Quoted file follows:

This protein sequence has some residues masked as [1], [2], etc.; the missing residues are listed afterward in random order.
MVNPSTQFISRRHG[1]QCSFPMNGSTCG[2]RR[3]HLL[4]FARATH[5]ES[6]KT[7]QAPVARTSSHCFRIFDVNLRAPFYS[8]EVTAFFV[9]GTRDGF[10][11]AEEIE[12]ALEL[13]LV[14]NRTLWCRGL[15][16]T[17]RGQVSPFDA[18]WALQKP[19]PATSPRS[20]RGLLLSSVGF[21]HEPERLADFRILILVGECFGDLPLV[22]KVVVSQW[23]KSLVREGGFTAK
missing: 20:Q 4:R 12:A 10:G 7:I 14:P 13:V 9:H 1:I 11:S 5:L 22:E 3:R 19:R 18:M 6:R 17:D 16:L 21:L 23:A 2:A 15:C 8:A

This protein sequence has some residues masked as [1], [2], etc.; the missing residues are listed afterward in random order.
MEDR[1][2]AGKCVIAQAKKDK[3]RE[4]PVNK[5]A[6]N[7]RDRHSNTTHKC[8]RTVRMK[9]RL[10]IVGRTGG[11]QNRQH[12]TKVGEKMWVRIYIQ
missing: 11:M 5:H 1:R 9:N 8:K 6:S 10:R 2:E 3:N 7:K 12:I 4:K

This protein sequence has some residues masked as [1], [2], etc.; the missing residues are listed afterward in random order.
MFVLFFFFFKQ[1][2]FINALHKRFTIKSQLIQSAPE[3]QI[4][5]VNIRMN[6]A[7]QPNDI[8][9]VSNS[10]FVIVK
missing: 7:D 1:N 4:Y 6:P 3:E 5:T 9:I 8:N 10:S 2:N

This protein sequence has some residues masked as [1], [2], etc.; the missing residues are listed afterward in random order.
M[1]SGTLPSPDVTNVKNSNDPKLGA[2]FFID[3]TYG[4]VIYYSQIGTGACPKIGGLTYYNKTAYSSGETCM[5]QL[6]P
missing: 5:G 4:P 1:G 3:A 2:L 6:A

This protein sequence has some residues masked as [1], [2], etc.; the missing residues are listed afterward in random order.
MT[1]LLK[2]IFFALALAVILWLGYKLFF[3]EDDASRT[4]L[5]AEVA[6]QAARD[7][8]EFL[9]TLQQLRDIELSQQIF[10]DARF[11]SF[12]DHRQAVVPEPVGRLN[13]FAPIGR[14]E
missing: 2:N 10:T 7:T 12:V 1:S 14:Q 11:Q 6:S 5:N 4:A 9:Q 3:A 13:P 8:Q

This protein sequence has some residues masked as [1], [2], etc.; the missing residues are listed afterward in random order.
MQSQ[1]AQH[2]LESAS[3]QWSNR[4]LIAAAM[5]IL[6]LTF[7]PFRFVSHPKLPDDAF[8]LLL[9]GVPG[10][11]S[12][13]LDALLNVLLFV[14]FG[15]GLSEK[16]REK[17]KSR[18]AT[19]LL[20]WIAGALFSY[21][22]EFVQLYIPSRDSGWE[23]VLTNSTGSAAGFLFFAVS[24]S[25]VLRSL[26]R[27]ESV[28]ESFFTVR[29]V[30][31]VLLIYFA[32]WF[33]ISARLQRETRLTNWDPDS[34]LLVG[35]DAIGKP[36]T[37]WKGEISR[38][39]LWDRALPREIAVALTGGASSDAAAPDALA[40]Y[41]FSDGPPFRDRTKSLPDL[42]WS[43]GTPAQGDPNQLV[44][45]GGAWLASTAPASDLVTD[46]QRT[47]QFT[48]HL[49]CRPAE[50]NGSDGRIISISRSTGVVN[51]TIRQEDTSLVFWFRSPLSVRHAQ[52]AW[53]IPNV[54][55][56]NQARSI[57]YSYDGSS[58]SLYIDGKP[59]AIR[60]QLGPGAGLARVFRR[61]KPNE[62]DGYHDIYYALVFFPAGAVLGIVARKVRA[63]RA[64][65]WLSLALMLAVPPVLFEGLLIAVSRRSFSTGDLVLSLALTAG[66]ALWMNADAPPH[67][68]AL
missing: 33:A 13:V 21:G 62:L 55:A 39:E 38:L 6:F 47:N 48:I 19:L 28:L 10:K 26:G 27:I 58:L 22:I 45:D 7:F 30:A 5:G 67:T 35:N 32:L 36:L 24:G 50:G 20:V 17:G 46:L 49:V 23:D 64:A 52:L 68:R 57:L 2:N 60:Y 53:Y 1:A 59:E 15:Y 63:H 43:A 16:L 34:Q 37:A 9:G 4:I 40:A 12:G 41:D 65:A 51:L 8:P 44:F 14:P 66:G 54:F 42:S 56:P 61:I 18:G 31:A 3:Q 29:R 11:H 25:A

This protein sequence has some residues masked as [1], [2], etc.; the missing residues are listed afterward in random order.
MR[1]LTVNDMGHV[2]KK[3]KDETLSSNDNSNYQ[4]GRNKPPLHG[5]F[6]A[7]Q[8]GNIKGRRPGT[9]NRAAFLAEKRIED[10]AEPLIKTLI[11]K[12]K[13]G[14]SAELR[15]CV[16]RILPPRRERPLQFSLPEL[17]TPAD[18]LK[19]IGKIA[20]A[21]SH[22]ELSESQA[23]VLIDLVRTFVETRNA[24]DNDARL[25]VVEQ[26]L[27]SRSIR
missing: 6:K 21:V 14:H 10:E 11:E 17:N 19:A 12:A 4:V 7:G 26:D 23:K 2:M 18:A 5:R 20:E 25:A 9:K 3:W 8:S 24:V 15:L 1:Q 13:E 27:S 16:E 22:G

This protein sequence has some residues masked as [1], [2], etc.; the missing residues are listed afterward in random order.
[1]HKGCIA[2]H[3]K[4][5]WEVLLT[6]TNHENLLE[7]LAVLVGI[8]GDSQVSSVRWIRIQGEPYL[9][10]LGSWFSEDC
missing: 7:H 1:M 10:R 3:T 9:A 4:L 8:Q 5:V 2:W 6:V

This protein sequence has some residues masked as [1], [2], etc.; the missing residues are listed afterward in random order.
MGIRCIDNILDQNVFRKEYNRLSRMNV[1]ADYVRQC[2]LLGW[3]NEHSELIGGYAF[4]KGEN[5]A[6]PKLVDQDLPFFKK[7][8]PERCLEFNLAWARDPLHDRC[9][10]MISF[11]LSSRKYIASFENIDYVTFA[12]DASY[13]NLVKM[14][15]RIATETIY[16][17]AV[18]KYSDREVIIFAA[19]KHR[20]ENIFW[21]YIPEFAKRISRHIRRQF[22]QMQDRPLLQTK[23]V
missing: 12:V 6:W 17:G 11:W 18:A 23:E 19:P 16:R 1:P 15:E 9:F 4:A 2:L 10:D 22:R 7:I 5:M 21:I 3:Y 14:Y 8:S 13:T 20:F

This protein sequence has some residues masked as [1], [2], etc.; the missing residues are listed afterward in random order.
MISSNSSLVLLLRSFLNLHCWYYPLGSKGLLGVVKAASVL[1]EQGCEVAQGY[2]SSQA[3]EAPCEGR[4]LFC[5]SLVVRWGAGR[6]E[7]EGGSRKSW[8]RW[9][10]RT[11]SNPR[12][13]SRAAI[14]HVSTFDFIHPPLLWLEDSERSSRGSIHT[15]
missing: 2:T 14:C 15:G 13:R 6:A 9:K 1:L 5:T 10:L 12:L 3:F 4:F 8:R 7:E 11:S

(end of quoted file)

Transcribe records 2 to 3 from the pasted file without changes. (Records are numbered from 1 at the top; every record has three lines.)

This protein sequence has some residues masked as [1], [2], etc.; the missing residues are listed afterward in random order.
MEDR[1][2]AGKCVIAQAKKDK[3]RE[4]PVNK[5]A[6]N[7]RDRHSNTTHKC[8]RTVRMK[9]RL[10]IVGRTGG[11]QNRQH[12]TKVGEKMWVRIYIQ
missing: 11:M 5:H 1:R 9:N 8:K 6:S 10:R 2:E 3:N 7:K 12:I 4:K

This protein sequence has some residues masked as [1], [2], etc.; the missing residues are listed afterward in random order.
MFVLFFFFFKQ[1][2]FINALHKRFTIKSQLIQSAPE[3]QI[4][5]VNIRMN[6]A[7]QPNDI[8][9]VSNS[10]FVIVK
missing: 7:D 1:N 4:Y 6:P 3:E 5:T 9:I 8:N 10:S 2:N